Assembling freedom of visiting UN expert put under acid-test in North-East

Assembling freedom of visiting UN expert put under acid-test in North-East
[TamilNet, Sunday, 21 July 2019, 23:52 GMT] The representatives of the families of persons subjected to enforced disappearance at the hands of the SL military have complained to the visiting United Nations Special Rapporteur on Rights to Freedom of Peaceful Assembly and Association that their freedom of organisation is almost non-existent in the occupied Tamil homeland. Clément Nyaletsossi Voule, the UN special rapporteur, met the representatives of district-level organisations of the kith and kin of the missing persons as well as the rights activists and journalists in Jaffna and Trincomalee this weekend. The activists who attended the meetings with the visiting UN rapporteur in Trincomalee said that the SL Police and the intelligence wing of the SL military were harassing them both before and during the closed-room sessions on Sunday. The CID personnel were also closely watching the people accessing the meeting venue.

Mrs Amalanayaki Amalaraj, the coordinator of the organisation of the families of persons subjected to enforced disappearances in the Batticaloa district, was travelling from Aayiththiya-malai to Chengkaladi to join the team which was heading to Trincomalee to meet the UN expert. On her way, she was asked to report at the police station in Karadiyanaa’ru.

During the meeting at Trincomalee, two CID persons clad in civil clothes were taking note of the people who were entering the venue at Dockyard Road. They were also noting down the registration numbers of the vehicles parked outside the EHED office.

A long-time rights activist and one of the attendees to the meeting in Trincomalee had to inform the fellow participants to be aware of the presence of the CID operatives outside the building while the meeting was going on.

The visiting UN expert listened patiently, even though the majority of complaints were about the missing persons, land grab as well as on the ongoing heritage- and structural genocide.

However, Clément Nyaletsossi Voule was reminding the participants that his main task was to learn about their experiences on the freedom of assembly and organisation.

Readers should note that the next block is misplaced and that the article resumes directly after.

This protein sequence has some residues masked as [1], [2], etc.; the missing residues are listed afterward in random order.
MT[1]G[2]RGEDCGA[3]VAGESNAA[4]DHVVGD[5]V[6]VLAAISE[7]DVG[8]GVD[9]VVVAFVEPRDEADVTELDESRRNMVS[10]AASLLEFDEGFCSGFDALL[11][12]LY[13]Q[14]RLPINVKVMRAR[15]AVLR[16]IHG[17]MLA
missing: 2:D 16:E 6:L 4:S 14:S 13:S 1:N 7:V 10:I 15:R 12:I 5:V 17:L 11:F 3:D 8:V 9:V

He was also listening to the complaints of the Tamil-speaking Muslim participants in the East. A particular topic of interest in this context was the control exercised by the SL State, particularly the SL President, in controlling the social media.

On Saturday, the representatives of the families of missing persons from the five districts in the Northern province informed the UN expert that the SL authorities were refusing register their organisations even though they had satisfied all necessary prerequisites for the process. This was because the organisations used the terms such as ‘enforced disappearances’ in their names and objectives.

Journalists in Jaffna and Vanni also met the UN expert separately. The SL military and the police were using data collection to target the activists in the past systematically, the journalists pointed out. Surveillance was one of the biggest threats to the freedom of assembly as well as to the freedom of the press, they explained to the visiting UN expert.

One of the journalists in Vanni, K. Kumanan, who was has been repeatedly harassed by the SL police in recent weeks narrated how he experienced the level of the prevailing threat, especially when he went to cover the peaceful protests at Neeraaviyadi in the North and at Kanniyaa in the East.

Meanwhile, Colombo-based resident UN officials, who accompanied the Special Rapporteur, were attempting to influence the audience not to reveal the details of their complaints to the media before the UN expert makes his address to the press in Colombo, the reporters in Jaffna said.

However, reporters in the East said the officials from Colombo were largely silent taking a back row seat at the meetings held in Trincomalee on Sunday.

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